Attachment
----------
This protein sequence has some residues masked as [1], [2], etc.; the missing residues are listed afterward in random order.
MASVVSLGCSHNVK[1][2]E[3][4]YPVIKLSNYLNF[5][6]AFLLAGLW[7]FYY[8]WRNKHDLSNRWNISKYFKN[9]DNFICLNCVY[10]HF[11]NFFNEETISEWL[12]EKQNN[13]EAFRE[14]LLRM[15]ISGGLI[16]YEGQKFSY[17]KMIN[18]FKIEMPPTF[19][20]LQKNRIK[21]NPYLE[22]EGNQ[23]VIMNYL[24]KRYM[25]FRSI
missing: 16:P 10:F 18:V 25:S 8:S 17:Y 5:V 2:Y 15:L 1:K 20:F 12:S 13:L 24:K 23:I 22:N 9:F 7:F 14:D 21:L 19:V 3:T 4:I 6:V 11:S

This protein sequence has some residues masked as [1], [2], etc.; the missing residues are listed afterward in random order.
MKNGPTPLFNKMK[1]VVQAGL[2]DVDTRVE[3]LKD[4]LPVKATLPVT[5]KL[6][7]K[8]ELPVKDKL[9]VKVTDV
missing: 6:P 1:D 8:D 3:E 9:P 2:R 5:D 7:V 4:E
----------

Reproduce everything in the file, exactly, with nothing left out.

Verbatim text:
This protein sequence has some residues masked as [1], [2], etc.; the missing residues are listed afterward in random order.
MASVVSLGCSHNVK[1][2]E[3][4]YPVIKLSNYLNF[5][6]AFLLAGLW[7]FYY[8]WRNKHDLSNRWNISKYFKN[9]DNFICLNCVY[10]HF[11]NFFNEETISEWL[12]EKQNN[13]EAFRE[14]LLRM[15]ISGGLI[16]YEGQKFSY[17]KMIN[18]FKIEMPPTF[19][20]LQKNRIK[21]NPYLE[22]EGNQ[23]VIMNYL[24]KRYM[25]FRSI
missing: 16:P 10:F 18:V 25:S 8:S 17:Y 5:V 2:Y 15:L 1:K 20:F 12:S 13:L 24:K 23:I 22:N 9:F 7:F 14:D 21:L 19:V 3:T 4:I 6:V 11:S

This protein sequence has some residues masked as [1], [2], etc.; the missing residues are listed afterward in random order.
MKNGPTPLFNKMK[1]VVQAGL[2]DVDTRVE[3]LKD[4]LPVKATLPVT[5]KL[6][7]K[8]ELPVKDKL[9]VKVTDV
missing: 6:P 1:D 8:D 3:E 9:P 2:R 5:D 7:V 4:E